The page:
The president of a large institution is brilliant but lacks emotional intelligence and has little insight into how his followers perceive him. They see him as an arrogant know-it-all and easily tune him out when he speaks at them. Each member of his senior team is aware of how he is viewed, but nobody has the courage to tell him. They are unsure about where the campus is headed and are holding their breath until he is gone, avoiding their own responsibility and accountability. Slowly, he withdraws. He stops giving his long-winded speeches; he attends fewer and fewer campus events; he no longer meets with his faculty leaders. He just fades away. His senior team has failed him because they lacked the courage to communicate with him how they experienced him and his effectiveness as a leader.
A new dean at a large university transitions into a challenged institution and tries to fix everything at once. She puts in long hours, holds lots of meetings and works hard, but she produces few results. Faculty and staff spend a great deal of their time complaining about her (“She’s unavailable.” “She has no focus.”) but never help her out. Eventually, she burns out and quits at the end of the academic year. Notably, she is the third dean to leave the institution in five years. What is the followers’ responsibility here? What will happen to the next dean? In fact, what kind of leader would want to be the fourth dean in six years?
Ronald Heifetz and Marty Linsky, two well-known academics at Harvard University, discuss what occurs when leaders accept a dynamic in which followers don’t speak truth to power and exercise courageous conscience. They suggest that leaders should give the difficult work and the decision making back. Unfortunately, followers who have become accustomed to deferring responsibility will often resist this and may call into question their leader’s effectiveness — even the leader’s willingness to lead.
How often have you heard “That’s above my pay grade” or “I don’t get paid enough to make that decision; that’s for the big boys and girls”? This is a follower’s abdication of responsibility for dealing with tough issues and institutional challenges.
Over the past few months, we have had many conversations with presidents who are frustrated with their cabinet members delegating up to them the tough decisions that they should be making themselves for their areas of responsibility. As a result, the president, who already has too much to do, has more problems to solve and feels overwhelmed and disappointed.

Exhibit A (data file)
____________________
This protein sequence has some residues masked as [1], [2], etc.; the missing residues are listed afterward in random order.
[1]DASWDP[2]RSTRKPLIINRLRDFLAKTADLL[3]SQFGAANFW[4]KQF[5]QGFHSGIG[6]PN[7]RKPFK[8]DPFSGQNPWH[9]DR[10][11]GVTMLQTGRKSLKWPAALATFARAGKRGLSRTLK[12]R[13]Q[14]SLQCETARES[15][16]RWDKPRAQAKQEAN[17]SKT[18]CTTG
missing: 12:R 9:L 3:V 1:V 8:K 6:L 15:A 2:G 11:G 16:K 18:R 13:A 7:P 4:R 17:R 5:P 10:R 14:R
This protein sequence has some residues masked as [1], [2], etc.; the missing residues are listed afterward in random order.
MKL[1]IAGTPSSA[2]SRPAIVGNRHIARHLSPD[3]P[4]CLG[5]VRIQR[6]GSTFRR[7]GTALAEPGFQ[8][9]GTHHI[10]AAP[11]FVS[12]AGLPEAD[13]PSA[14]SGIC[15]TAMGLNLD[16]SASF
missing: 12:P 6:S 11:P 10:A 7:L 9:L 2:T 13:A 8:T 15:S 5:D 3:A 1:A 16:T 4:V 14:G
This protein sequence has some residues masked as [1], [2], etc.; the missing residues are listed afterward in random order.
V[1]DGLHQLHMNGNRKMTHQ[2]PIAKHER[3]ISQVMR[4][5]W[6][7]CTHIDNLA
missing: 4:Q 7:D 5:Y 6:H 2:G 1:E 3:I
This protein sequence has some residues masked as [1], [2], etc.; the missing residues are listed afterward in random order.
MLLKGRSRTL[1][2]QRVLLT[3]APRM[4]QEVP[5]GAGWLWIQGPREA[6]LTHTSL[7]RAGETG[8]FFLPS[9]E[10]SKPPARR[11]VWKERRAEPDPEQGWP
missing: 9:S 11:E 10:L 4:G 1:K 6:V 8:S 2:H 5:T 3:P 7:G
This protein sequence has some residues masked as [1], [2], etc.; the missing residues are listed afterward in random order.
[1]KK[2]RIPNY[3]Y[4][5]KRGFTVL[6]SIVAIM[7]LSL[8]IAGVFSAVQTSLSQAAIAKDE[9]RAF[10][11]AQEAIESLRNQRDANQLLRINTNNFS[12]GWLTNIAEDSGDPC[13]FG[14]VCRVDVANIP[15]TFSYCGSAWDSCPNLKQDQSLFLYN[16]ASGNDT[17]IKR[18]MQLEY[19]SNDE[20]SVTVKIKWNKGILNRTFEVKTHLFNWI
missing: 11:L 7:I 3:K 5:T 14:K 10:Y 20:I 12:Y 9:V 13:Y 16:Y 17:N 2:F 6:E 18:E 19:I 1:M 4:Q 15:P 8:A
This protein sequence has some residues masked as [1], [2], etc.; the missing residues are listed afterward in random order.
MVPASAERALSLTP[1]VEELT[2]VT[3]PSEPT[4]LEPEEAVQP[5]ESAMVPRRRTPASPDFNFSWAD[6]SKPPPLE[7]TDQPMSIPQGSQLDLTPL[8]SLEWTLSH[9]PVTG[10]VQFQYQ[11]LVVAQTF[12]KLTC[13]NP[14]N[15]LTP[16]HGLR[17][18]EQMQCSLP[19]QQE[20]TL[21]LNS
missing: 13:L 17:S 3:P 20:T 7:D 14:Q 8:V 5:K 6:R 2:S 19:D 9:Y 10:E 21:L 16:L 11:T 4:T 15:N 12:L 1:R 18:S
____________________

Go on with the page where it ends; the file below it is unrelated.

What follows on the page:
Institutional leaders must commit to continuously developing and nurturing the capacity of their followers to do the difficult work and not simply “bump it upstairs.” This does not mean dumping more work on followers, nor does it mean handing them challenges with which they have no experience. It does mean consciously developing the discipline and skills of all followers to deal effectively and decisively with issues in their own areas.
Five Commitments of an Authentic Follower
If campus leaders and followers can endorse and implement the following commitments, followership will be elevated, and the leader’s role will be earned, confirmed and blessed by others.
I will choose to follow you if:
- I believe in your honesty and integrity (which is the essence of trust) as a leader.
- I have faith in your genuine commitment to the mission, values and shared vision of this institution, and not your own personal gain or glory. I must know you are here to serve our mutual purpose.
- I can speak candidly and respectfully about any important reservations or concerns I have about the decisions being made that impact people on our campus or our institutional values.
- I believe that you sincerely value my contribution and role on our campus, as together we strive to accomplish the most important goals and objectives that we have committed to achieving together.
- You keep me meaningfully informed about what’s going on, where we are headed and why we are going there. I especially want to know when things aren’t going well or as planned. I can almost always be helpful if I know what I am dealing with.
We hope we’ve made the case for developing and nurturing a much-expanded role for followers on our campuses. It will take some courage on the part of senior leaders, because they often take followership for granted and do not fully appreciate how important and powerful that properly developed followership can be. However, if we cling to traditional mythology about leaders and what leadership entails, or if we continue to treat followers as second-class citizens within our institutions, we will have mediocre institutions that are ill suited for an increasingly fast-paced, ambiguous and complex world.
The very best leaders with whom we have had the privilege to work deeply understand the covenant between themselves and their followers. If followers experience and believe that their leaders value authentic followership, they will almost always work extremely hard to serve the mission, vision and values of their institution.
The key here is that the qualities we’ve presented as core to authentic followership — speaking truth to power, courageous conscience, expecting trust and accountability — are all qualities of effective leadership. By developing authentic followers, we develop authentic leaders. We make our institutions stronger and smarter –the kind of organizations that higher education, and our society in general, desperately need.